The most interesting thing about Krampus is probably how refreshing it is to see a horror Christmas movie that sidesteps the usual suspects (such as a directly murderous Santa Claus). But while Krampus isn’t actually very scary or even funny, it captures something just as welcome as horror comedies go: it’s fun mayhem.
In European folklore, Krampus is the evil shadow of Santa Claus. Rather than fulfill the happy wishes of children, he comes to satisfy their darkest desires with his band of merry murderers. A child who has become disenfranchised with how Christmas shapes his dysfunctional family tragically discards his Christmas list, which earnestly asks Santa to make everyone in his life happier. As a result, Krampus (and a magically frenetic blizzard) is called upon instead.
That said, little of Krampus is seen until the end of the movie, as we spend more time focusing on his “little helpers.” Thankfully, they almost steal the show with their remarkable practical effects and a willingness for the movie to inflict violence on just about anything in its way, creating a tension that mashes well with the chaos captured in an early scene that satires the greed of holiday shopping.
It can be easy to discount Krampus as a whole for a few rotten eggs, namely some of the performances and its odd “PG-13” rating. But it finds its groove with an inspiring throwback animation that cleverly tells the story of Krampus within a new context, coupled with a dreadful (in a good way) performance from the grandmother, played by Krista Stadler.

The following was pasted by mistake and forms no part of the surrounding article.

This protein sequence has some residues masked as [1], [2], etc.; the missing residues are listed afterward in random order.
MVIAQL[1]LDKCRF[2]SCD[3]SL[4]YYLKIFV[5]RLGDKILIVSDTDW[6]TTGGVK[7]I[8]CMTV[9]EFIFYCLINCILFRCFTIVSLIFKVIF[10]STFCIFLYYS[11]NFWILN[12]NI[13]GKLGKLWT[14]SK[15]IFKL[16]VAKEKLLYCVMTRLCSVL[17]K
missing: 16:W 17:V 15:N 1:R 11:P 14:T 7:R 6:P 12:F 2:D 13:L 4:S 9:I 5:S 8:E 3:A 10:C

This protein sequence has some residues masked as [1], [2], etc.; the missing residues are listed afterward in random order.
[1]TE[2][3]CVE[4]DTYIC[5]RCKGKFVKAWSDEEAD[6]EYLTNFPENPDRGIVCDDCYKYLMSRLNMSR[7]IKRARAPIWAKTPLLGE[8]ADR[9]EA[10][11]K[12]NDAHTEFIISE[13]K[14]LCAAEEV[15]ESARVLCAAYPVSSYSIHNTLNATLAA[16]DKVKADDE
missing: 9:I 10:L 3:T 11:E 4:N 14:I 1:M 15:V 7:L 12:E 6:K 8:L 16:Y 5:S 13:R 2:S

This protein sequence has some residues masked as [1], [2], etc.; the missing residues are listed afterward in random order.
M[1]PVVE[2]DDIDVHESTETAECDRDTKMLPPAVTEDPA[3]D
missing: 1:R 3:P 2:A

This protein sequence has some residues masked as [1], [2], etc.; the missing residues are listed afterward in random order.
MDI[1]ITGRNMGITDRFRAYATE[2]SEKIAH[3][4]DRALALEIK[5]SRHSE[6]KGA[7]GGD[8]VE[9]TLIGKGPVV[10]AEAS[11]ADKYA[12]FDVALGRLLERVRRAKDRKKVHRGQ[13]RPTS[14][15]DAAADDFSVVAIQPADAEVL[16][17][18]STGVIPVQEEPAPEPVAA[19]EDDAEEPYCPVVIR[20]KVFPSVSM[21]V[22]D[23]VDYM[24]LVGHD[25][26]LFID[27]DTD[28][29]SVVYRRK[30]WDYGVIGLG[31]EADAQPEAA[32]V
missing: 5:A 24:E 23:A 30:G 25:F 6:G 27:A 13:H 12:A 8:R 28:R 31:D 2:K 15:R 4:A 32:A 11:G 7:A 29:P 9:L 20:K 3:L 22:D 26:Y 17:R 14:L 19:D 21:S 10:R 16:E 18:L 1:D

While Krampus may not ignite the sort of pre-Christian folklore that deserves more cinematic attention, it may prove that holiday horror is a genre worth larger budgets that keep it off the discount bin.
- Michael Dougherty directed and co-wrote Krampus, and the comparisons between this and Trick r’ Treat are obvious. The superior film is pretty obvious.
- This is a much better cast than I think the movie deserved. Adam Scott and David Koechner play quite well together, and the relationship between Scott and Toni Collete’s character is actually quite touching.
- It’s subtle, but the sibling relationship between “Max” and “Beth” was written so well, I was quite sad they didn’t spend much time together outside of the first act.
- No spoilers, but I adore the ending. I wish more movies would be brave enough to let their final act match the rest of the film.
This week on the podcast, we review Krampus in more detail, get our feet wet with some movie news, read your comments from last week’s show, and get down to business on our favorite animated movies.
I’m joined by YouTube sensation, Maria “Cineclub” Garcia; Film writer, Adonis Gonzalez; and digital illustrator, Kayla Savage.
QUESTION OF THE WEEK: What is your favorite animated movie that wasn’t made by Disney, Pixar, or DreamWorks?
Let us know your thoughts (and your favorite podcast moments) in the comments, which we may read on next week’s show! And be sure to rate the podcast on iTunes and/or Stitcher, where you can also download this episode. Or just Tweet us…@NowConspiring
Our Song of the Week is “Water,” the latest single from Ra Ra Riot. Their new album, Need Your Light, releases this February. Enjoy!